Over five decades of space exploration on Mars have led to more than 15,000 pounds or close to 7.2 thousand kilos of waste and debris behind. In an article in The Conversation, Cagri Kilic, a postdoctoral research fellow in robotics at West Virginia University, revealed that debris on the Red Planet mainly comes from discarded hardware, inactive spacecraft and crashed spacecraft. Space missions to Mars require a module that protects the spacecraft. The module includes a heat shield for when the craft passes through the planet’s atmosphere and a parachute and landing hardware so that it can land softly.
Now, as the spacecraft descends, it discards pieces of module that end up landing at a different location on the planet.
Inactive spacecraft on the surface of Mars is another big contributor to trash or debris on the planet. Presently, there are nine such spacecraft including Mars 3 lander, Mars 6 lander, Viking 1 lander, Viking 2 lander, the Sojourner rover, the formerly lost Beagle 2 lander, the Phoenix lander, the Spirit rover and the Opportunity rover.
While most of these spacecraft are intact, some have suffered wear and tear, leaving small pieces of trash scattered on the planet. The third category of debris per cent of the planet are remains of crashed or lost spacecraft. While two spacecraft, over the years, made crash landings on Mars’ surface another four lost contact with Earth after making a safe landing.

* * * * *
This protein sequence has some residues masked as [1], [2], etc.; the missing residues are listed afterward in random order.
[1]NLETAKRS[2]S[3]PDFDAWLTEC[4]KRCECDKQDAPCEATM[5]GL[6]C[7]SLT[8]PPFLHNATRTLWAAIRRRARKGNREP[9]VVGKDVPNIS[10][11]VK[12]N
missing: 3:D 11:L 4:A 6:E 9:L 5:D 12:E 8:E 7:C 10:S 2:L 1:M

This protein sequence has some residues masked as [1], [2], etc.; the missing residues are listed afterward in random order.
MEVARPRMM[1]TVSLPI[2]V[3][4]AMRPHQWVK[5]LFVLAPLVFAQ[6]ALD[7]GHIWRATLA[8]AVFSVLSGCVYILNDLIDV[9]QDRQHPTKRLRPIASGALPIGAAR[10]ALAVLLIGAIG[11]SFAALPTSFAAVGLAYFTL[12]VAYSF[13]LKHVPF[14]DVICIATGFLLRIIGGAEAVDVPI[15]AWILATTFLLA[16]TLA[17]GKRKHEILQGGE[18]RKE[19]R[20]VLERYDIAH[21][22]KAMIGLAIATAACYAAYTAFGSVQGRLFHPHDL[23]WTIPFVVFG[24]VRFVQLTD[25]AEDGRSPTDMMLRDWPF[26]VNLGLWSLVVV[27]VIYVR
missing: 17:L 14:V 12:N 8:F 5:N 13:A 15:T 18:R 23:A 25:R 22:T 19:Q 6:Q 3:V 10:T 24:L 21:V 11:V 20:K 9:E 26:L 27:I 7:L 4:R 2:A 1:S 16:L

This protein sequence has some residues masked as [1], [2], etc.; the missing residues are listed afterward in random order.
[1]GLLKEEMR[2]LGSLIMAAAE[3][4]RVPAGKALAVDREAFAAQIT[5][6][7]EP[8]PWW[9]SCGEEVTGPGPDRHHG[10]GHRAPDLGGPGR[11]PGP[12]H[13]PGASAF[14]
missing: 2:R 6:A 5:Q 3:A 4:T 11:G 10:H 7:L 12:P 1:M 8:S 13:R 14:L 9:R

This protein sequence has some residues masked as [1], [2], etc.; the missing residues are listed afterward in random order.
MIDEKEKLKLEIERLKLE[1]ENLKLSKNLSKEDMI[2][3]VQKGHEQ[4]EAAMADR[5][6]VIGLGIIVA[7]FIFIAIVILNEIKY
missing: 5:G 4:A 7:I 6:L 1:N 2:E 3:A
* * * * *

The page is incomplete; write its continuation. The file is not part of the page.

According to Cagri Kilic, there are at least 15,000 pounds of trash on the Mars surface currently. The total mass of spacecraft that have ever been sent to Mars makes up a figure of 22,000 pounds (9979 kilograms). Of this, 6,306 pounds (2,860 kilograms) mass is of spacecrafts that are presently functional.
The presence of this large amount of waste and debris, scientists believe that could also posses threat to present and future missions to the red planet. The debris is also important for studies as they are early milestones for human planetary exploration.